The Baltimore Sun was named Newspaper of the Year — and recognized as having the best website among the competitors — Friday in the annual Maryland-Delaware-D.C. Press Association awards contest.
The Sun has been chosen Newspaper of the Year six times in the past seven years. The Washington Post won the award in 2008.
The Sun won 51 first- or second-place awards in the editorial contest among daily papers with a circulation of 75,000 or more; The Post won 13; The News Journal, based in Wilmington, Del., won 11.
Twelve of the Sun's 27 first-place award winners were also considered Best in Show, meaning they were superior to the first-place winners from the five other circulation divisions. The Sun's coverage of the Preakness and Tropical Storm Lee both garnered Best in Show designations for sports and weather articles, respectively.
The Sun also won three second-place awards for page design and art illustration among daily newspapers.
The Sun's first-place editorial winners (Best in Show winners are designated with an asterisk):
•General website excellence: Sun staff, for baltimoresun.com.*
•Editorial: Peter Jensen, for "The hero of Baltimore," about former Mayor William Donald Schaefer.
•Local column, critical thinking: Jean Marbella, for "Baltimore celebrates Schaefer, and itself."
•Spot news: Justin Fenton, Peter Hermann and Julie Scharper, for "17 city officers charged in broad towing scandal."
•General news story: Childs Walker, for "Best friends, forever," about two servicemen who died in action and were buried next to each other.*
•Continuing coverage: Justin Fenton, Peter Hermann and Scott Calvert, for coverage of the Select Lounge shooting
•Feature story, profile: Mary Carole McCauley, for "Last dance," about the retirement of the Baltimore School for the Arts' director.
•Local government: Scott Calvert and Timothy B. Wheeler, for "City loses lead-paint funding."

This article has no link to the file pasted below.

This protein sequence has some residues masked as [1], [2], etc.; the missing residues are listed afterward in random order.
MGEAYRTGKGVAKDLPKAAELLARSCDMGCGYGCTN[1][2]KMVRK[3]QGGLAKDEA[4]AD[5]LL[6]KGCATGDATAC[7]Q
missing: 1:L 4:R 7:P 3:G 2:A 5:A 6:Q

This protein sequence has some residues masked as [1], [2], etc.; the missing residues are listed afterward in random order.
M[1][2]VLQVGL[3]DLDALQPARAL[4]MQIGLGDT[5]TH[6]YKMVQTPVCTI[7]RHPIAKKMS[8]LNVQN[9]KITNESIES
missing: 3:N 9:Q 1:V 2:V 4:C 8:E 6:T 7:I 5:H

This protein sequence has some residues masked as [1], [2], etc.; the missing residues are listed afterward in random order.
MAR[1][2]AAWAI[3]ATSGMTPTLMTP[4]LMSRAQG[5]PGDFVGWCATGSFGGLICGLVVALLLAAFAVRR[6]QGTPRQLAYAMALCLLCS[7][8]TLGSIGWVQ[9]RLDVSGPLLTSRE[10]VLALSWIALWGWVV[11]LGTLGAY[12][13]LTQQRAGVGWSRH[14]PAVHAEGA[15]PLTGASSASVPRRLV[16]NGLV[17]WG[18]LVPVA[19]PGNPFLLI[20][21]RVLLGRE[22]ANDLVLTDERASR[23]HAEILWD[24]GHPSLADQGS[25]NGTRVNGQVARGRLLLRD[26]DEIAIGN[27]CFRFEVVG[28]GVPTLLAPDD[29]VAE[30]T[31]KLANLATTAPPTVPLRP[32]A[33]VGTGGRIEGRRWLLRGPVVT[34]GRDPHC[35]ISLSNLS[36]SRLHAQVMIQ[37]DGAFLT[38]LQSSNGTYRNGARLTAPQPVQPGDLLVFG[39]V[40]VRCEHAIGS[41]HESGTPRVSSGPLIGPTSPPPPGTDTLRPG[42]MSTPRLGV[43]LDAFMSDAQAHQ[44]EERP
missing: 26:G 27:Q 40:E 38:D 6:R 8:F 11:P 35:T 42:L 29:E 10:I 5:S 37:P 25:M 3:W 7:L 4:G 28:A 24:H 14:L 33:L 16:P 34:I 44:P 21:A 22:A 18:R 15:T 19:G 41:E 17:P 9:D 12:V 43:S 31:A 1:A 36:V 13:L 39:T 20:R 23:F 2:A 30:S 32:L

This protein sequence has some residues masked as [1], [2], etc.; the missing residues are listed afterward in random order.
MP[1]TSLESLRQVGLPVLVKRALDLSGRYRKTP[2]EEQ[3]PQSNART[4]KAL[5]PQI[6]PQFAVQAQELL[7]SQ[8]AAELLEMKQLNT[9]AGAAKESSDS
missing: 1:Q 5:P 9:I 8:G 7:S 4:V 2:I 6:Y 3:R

•Weather, natural disasters: Sun staff, for coverage of Tropical Storm Lee
•General news photo: Algerina Perna, for "For Guard soldiers, an emotional sendoff."
•Spot news photo: Karl Merton Ferron, for "Empty Ocean City 'dodges a bullet,'" a photo capturing the resort town's experience with Hurricane Irene.*
•Feature photo: Karl Merton Ferron, for "Up, up and away," a photo of preparations for an air show.
•Sports photo: Kenneth K. Lam, for "Now, this is how you do it," from the Ravens' first practice of the season.
•Sports story: Sun staff, for coverage of the Preakness.*
•Sports feature story: Mike Klingaman, for "In sickness, in health," about former All-Pro Colts defensive tackle Fred Miller and wife, Charlene Miller.
•Business reporting: Lorraine Mirabella, for "Hiring inequity," about the recession's lasting influence on women.*
•Arts, entertainment reporting: Erik Maza, for a story about Baltimore's indie music scene, "Who needs a Grammy anyway?"
•Religion reporting: Mary Carole McCauley, for "Blogger uncovers Vatican secrets."
•Special section: Sun staff, for a special section after the death of William Donald Schaefer.
•Headline: Andy Knobel, for "ChA&Mps," about Texas A&M winning the NCAA women's basketball championship.
•Page One design: Anthony Conroy, for a design package on the death of Osama bin Laden.*
•Feature page design: Peter Dishal, for "The essence of Ireland."*
•Multimedia feature storytelling: Kevin Richardson and Susan Reimer, for "Living with Lou," about a man living with Lou Gehrig's disease.
•Multimedia sports storytelling: Christopher T. Assaf, for "Sights and Sounds: Baltimore Grand Prix debuts."
•Best use of interactive media: Patrick Maynard, Jamie Smith Hopkins and Scott Calvert, for an online database of property tax records.
•Online commentary or blog: Matt Vensel, for Baltimore Sports Blitz.
•Community service and citizen involvement: Sun audience engagement team, for "Your Voices," now called the Community Blog Network.